Ice Cream Sandwich distribution continues to grow at a slow but steady pace. According to the latest figures, ICS now accounts for 10 percent of all Android devices in the market. Last month’s numbers were around seven percent, so this new increase can be attributed to the recent outflow of updates from Samsung and Sony for their mid-range and high-end handsets. You’ll also notice that the share of Gingerbread devices actually dipped a little for the first time while Froyo handsets continue to decline further.

A slow climb

However, we are not sure how long this will continue since Jelly Bean has already been announced and Google has released the PDK early on for OEMs to start porting their skins over before the official release in mid-July. Does this mean we can expect a direct jump from Gingerbread to Jelly Bean? Or will OEMs continue to take a detour before adopting the new OS? Since Jelly Bean is a tweaked version of ICS, it makes perfect sense for OEMs to ditch skinning of ICS and concentrate on Jelly Bean.

LG has turned out to be one of the laziest OEMs when it comes to updates, as users of their older phones had to suffer a very long and painful wait before being able to update. Hopefully, that changes soon. HTC are currently the only ones releasing new phones with ICS on a consistent basis.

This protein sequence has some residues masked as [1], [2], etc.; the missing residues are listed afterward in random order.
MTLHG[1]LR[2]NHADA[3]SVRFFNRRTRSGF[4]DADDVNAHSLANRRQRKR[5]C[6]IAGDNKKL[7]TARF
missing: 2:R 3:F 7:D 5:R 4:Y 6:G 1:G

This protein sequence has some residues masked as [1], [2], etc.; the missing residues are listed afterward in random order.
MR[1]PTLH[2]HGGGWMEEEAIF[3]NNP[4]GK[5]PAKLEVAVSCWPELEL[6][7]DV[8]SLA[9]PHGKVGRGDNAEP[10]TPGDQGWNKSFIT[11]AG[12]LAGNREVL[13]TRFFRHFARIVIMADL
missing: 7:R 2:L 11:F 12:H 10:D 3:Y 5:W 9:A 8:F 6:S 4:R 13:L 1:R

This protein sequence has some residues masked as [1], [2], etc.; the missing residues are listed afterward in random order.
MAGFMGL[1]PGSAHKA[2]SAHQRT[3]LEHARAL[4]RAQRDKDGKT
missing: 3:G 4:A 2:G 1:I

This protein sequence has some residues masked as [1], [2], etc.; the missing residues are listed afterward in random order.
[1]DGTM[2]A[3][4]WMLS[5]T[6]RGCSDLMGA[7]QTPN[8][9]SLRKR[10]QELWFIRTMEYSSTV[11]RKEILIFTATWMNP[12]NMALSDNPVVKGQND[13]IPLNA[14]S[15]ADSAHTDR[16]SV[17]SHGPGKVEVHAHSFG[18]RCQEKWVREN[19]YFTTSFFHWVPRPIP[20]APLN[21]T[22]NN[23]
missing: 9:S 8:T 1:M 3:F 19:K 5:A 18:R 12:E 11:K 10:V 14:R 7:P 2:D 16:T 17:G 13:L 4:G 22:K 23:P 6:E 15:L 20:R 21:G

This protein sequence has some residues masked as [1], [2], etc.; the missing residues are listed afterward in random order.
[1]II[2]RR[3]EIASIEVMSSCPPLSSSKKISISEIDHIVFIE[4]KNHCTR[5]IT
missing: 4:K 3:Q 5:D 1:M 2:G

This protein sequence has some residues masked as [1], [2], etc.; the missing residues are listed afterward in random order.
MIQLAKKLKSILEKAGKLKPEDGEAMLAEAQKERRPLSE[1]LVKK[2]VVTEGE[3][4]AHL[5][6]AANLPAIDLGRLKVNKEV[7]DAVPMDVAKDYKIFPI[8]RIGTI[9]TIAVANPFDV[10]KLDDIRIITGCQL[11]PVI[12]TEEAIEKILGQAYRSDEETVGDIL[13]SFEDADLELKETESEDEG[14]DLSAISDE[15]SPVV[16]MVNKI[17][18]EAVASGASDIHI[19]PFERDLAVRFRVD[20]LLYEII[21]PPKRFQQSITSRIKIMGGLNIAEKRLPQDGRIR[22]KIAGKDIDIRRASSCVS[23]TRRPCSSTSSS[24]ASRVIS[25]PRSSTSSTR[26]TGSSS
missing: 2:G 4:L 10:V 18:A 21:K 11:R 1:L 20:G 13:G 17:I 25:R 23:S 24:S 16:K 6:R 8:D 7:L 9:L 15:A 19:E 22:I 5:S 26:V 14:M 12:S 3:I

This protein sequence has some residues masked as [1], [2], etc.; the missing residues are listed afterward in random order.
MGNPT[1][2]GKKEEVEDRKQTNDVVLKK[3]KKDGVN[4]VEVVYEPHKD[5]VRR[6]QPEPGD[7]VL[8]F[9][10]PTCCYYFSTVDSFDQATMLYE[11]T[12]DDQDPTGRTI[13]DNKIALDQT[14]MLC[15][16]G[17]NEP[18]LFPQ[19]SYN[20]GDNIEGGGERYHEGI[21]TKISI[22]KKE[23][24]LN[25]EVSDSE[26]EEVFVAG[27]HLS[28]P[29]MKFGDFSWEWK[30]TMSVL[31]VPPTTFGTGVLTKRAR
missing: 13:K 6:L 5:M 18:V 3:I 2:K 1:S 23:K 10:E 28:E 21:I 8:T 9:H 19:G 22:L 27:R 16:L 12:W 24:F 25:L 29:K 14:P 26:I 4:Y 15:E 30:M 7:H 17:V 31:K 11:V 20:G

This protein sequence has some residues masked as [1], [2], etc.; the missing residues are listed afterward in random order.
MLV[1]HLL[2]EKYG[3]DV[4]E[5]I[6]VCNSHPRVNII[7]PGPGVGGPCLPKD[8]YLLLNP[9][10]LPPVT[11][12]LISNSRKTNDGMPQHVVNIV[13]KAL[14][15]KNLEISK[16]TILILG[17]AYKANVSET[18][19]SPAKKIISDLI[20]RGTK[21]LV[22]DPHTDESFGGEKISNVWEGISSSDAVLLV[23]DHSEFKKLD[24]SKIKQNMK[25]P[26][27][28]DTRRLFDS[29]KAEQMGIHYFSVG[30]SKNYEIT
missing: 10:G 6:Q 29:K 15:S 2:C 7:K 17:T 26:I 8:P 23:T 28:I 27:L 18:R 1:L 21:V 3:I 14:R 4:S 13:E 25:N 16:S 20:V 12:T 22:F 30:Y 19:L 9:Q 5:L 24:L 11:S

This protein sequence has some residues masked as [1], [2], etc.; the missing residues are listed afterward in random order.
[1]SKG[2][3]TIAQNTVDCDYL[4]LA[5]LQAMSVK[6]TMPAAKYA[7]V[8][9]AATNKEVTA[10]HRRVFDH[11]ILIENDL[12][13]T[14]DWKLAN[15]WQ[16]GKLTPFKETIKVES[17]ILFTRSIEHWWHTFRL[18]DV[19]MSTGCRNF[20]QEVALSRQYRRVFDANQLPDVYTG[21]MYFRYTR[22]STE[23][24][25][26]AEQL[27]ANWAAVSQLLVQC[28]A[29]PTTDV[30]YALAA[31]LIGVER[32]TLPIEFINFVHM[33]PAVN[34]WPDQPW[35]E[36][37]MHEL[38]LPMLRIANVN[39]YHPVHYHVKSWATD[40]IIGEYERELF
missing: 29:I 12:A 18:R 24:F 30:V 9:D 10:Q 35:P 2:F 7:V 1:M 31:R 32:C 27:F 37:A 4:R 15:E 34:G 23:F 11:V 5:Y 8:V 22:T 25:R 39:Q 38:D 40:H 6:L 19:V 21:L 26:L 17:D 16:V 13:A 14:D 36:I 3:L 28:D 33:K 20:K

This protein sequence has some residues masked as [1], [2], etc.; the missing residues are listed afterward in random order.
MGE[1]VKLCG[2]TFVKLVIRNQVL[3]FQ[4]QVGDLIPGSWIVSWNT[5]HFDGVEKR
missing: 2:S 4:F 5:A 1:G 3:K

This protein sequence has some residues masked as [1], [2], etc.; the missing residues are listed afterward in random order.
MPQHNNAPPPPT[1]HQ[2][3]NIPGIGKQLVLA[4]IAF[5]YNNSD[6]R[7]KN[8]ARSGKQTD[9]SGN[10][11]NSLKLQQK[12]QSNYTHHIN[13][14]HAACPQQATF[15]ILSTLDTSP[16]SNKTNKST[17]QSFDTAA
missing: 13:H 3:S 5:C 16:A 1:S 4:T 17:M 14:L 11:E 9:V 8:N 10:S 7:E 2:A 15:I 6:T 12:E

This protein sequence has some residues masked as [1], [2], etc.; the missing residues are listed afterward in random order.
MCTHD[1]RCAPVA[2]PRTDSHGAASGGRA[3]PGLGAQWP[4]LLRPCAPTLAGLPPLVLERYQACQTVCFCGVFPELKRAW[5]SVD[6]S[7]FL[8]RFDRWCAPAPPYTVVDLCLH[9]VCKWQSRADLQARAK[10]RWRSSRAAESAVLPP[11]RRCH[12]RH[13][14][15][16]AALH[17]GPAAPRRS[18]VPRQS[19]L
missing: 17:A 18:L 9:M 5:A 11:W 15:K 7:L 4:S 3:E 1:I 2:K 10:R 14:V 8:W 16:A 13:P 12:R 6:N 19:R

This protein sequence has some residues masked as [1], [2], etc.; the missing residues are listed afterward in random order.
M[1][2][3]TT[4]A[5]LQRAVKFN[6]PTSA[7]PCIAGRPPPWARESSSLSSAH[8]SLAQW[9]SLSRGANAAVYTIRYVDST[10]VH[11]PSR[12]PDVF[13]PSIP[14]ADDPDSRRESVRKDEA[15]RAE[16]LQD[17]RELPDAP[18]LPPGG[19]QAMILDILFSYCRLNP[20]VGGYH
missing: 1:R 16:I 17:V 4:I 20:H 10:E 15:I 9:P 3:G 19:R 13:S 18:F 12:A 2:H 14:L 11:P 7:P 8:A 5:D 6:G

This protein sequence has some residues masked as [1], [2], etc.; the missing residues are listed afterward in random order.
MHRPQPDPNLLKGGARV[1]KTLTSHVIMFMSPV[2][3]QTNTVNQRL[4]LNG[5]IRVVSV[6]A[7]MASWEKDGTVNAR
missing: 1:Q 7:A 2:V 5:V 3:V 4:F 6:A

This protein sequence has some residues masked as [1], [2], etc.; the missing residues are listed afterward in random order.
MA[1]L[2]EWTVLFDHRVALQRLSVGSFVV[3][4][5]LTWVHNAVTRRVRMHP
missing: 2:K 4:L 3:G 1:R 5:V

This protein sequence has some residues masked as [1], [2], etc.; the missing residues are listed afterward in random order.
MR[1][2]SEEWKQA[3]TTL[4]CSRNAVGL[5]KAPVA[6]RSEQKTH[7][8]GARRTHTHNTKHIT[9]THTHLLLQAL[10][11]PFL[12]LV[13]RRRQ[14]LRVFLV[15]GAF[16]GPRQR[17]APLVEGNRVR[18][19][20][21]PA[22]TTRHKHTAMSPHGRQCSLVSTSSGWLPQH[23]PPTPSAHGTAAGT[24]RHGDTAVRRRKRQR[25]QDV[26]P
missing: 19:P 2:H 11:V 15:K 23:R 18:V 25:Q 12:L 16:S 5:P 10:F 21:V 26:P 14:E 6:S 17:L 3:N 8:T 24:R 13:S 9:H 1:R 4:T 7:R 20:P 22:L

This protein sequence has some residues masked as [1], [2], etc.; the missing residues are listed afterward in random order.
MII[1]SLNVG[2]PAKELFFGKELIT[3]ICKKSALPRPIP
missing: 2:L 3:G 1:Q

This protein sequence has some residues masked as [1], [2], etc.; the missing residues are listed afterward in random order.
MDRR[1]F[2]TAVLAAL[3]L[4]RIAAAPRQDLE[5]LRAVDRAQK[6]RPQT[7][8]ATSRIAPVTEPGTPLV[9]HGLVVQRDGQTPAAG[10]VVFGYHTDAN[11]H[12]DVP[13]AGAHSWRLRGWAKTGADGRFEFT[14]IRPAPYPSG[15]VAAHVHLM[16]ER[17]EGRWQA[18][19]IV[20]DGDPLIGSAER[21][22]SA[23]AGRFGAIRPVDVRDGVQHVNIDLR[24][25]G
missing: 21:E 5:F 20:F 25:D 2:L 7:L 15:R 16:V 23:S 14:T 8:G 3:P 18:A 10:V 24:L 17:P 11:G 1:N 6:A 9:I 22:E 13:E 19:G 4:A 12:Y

Compared to previous offerings

Compared to previous offerings

If OEMs choose to ignore Jelly Bean right now and work on Ice Cream Sandwich, the future for handsets quickly receiving the new update seems bleak. Something has to change; either Google has to set some ground rules and limit the amount of customizations OEMs can do (the way Microsoft does with Windows Phone), or OEMs should realize that Android is way past its infancy and doesn’t need candy-coating to make it presentable. Once this happens, we can expect faster updates across devices; this will bring Android on par or at least close to Apple in terms of update rollouts. Until then, however, consumers have no choice but to play the waiting game and keep their fingers crossed, hoping that their handset isn’t already scrapped from their OEM's update cycle.

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